Data about delayed tuberculosis diagnosis in Northern Russia are scarce yet such knowledge could enhance the care of tuberculosis. The Arkhangelsk region is situated in the north of Russia, where the population is more than one million residents.
The aim of the study was to understand factors influencing diagnostic delay among patients with tuberculosis in the Arkhangelsk region and to develop a theoretical model in order to explain diagnostic delay from the patients’ perspectives.
Twenty-three patients who had experienced diagnostic delay of tuberculosis were interviewed in Arkhangelsk. Using a qualitative approach, we conducted focus-group discussions for data gathering using Grounded Theory with the Paradigm Model to analyse the phenomenon of diagnostic delay.
The study resulted in a theoretical model of the pathway of delay of tuberculosis diagnosis in the Arkhangelsk region in answer to the question: “Why and how do patients in the Arkhangelsk region delay tuberculosis diagnosis?” The model included categories of causal conditions, context and intervening conditions, action/interaction strategies, and consequences. The causal condition and main concern of the patients was that they were overpowered by hopelessness. Patients blamed policy, the administrative system, and doctors for their unfortunate life circumstances. This was accompanied by avoidance of health care, denial of their own health situations, and self-treatment. Only a deadly threat was a sufficient motivator for some patients to seek medical help. “Being overpowered by hopelessness” was identified as the core category that affected their self-esteem and influenced their entire lives, including family, work and social relations, and appeared even stronger in association with alcohol use. This category reflected the passive position of many patients in this situation, including their feelings of inability to change anything in their lives, to obtain employment, or to qualify for disability benefits.
The main contributing factor to unsuccessful health-seeking behaviour for patients with tuberculosis was identified as “being overpowered by hopelessness.” This should be taken into consideration when creating any preventive programs and diagnostic algorithms aimed at increasing knowledge about TB, improving the health system, decreasing alcohol consumption and reducing the poverty of the people in Arkhangelsk.
Diagnostic delay; Tuberculosis; Qualitative research; Grounded theory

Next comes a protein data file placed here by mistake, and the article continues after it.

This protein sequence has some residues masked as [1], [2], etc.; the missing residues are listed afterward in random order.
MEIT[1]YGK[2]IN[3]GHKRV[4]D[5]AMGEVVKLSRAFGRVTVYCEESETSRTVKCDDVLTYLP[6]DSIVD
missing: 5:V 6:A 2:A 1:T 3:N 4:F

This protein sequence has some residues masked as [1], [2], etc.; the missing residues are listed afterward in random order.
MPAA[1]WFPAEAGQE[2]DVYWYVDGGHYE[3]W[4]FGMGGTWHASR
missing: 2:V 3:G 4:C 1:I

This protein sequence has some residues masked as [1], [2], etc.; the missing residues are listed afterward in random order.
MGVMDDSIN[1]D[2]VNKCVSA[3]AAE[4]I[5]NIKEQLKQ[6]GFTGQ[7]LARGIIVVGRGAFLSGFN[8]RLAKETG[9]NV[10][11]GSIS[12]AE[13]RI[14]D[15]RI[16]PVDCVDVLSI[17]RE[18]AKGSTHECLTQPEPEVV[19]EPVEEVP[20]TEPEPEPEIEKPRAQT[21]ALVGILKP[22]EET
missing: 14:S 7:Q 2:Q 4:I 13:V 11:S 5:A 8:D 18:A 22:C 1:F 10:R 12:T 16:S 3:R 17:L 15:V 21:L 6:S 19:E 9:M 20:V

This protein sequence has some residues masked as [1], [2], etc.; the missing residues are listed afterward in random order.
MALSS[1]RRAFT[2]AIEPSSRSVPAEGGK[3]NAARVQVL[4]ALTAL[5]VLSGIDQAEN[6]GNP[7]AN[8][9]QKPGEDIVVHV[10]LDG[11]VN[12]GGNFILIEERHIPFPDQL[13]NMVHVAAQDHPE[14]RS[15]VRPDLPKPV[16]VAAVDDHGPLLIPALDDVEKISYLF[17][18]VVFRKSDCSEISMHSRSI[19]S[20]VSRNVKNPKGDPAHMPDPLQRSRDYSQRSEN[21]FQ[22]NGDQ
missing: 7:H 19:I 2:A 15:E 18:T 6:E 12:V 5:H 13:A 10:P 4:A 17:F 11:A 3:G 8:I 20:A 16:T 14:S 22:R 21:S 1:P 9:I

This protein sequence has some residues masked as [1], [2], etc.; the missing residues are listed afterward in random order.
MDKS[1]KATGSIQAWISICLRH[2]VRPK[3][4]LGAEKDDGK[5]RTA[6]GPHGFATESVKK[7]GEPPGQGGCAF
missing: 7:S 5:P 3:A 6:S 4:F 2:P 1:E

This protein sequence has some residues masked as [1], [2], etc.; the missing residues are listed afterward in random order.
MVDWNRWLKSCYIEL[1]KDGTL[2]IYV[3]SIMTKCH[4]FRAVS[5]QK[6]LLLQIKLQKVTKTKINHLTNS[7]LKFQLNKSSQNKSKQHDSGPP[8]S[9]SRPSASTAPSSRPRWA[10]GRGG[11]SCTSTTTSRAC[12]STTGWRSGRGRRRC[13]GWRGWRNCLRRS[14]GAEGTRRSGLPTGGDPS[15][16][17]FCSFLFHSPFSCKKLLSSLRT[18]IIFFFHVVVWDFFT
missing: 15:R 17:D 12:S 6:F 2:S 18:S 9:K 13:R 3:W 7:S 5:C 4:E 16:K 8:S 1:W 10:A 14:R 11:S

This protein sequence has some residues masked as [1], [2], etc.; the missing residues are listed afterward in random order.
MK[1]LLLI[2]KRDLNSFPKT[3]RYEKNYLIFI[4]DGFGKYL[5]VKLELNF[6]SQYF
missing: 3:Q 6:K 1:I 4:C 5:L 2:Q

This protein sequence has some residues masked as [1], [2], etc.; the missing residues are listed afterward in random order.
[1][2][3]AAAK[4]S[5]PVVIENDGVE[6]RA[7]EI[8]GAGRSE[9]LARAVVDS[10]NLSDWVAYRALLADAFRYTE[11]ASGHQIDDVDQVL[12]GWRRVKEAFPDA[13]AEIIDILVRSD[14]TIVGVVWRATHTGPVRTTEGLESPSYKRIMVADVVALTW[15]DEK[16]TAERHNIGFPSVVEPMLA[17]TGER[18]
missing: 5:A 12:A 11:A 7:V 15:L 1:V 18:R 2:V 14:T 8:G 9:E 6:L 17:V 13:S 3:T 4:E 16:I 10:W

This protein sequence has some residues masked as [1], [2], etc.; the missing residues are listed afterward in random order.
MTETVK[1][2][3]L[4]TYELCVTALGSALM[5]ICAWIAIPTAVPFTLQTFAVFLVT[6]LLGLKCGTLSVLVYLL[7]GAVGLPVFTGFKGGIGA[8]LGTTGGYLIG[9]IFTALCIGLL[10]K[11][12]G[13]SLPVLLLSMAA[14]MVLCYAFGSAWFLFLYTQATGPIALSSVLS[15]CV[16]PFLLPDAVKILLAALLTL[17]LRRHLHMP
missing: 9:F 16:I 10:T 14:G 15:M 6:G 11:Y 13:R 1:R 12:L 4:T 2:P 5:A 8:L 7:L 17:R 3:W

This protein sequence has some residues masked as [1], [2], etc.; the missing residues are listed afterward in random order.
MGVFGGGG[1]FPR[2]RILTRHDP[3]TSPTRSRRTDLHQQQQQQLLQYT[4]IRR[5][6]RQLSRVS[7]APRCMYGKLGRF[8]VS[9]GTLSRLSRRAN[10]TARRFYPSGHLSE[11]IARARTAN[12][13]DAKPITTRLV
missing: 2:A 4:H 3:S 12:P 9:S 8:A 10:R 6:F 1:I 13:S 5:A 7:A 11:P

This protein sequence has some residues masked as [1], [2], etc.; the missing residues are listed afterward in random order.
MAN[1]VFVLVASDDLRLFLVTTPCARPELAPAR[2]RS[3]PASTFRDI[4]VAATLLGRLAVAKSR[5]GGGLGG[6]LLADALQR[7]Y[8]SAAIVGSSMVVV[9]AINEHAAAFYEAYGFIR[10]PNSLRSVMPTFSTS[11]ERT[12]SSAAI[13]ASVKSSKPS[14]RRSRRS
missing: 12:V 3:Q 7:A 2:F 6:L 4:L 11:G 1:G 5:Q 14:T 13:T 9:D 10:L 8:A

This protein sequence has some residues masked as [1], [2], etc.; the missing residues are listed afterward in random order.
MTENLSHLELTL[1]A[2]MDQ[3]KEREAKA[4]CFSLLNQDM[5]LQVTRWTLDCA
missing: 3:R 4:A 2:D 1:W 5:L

Tuberculosis is a major global public health challenge, and a majority of countries have adopted a version of the global strategy to fight Tuberculosis, Directly Observed Treatment, Short Course (DOTS). Drawing on results from research in Ethiopia and Norway, the aim of this paper is to highlight and discuss ethical aspects of the practice of Directly Observed Treatment (DOT) in a cross-cultural perspective.
Research from Ethiopia and Norway demonstrates that the rigid enforcement of directly observed treatment conflicts with patient autonomy, dignity and integrity. The treatment practices, especially when imposed in its strictest forms, expose those who have Tuberculosis to extra burdens and costs. Socially disadvantaged groups, such as the homeless, those employed as day labourers and those lacking rights as employees, face the highest burdens.
From an ethical standpoint, we argue that a rigid practice of directly observed treatment is difficult to justify, and that responsiveness to social determinants of Tuberculosis should become an integral part of the management of Tuberculosis.
Tuberculosis; Directly Observed Treatment; Ethics; Socially Disadvantaged
Despite Malawi government’s policy to support women to deliver in health facilities with the assistance of skilled attendants, some women do not access this care.
The study explores the reasons why women delivered at home without skilled attendance despite receiving antenatal care at a health centre and their perceptions of perinatal care.
A descriptive study design with qualitative data collection and analysis methods. Data were collected through face-to-face in-depth interviews using a semi- structured interview guide that collected information on women’s perception on perinatal care. A total of 12 in- depth interviews were conducted with women that had delivered at home in the period December 2010 to March 2011. The women were asked how they perceived the care they received from health workers before, during, and after delivery. Data were manually analyzed using thematic analysis.
Onset of labor at night, rainy season, rapid labor, socio-cultural factors and health workers’ attitudes were related to the women delivering at home. The participants were assisted in the delivery by traditional birth attendants, relatives or neighbors. Two women delivered alone. Most women went to the health facility the same day after delivery.